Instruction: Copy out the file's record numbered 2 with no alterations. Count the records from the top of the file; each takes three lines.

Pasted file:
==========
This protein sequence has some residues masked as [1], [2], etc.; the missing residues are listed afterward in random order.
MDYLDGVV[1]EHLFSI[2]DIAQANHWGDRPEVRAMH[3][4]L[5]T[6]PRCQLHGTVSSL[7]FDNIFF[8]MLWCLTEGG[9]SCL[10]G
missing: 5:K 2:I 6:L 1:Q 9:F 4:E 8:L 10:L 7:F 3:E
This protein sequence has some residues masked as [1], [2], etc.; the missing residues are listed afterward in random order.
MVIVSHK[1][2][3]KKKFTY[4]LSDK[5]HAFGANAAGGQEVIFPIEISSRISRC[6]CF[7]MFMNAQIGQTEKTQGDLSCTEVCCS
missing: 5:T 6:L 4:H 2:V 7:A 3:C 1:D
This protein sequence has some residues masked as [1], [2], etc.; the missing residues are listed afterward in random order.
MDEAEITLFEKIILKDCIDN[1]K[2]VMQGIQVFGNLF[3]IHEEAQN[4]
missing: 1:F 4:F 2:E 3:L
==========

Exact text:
This protein sequence has some residues masked as [1], [2], etc.; the missing residues are listed afterward in random order.
MVIVSHK[1][2][3]KKKFTY[4]LSDK[5]HAFGANAAGGQEVIFPIEISSRISRC[6]CF[7]MFMNAQIGQTEKTQGDLSCTEVCCS
missing: 5:T 6:L 4:H 2:V 7:A 3:C 1:D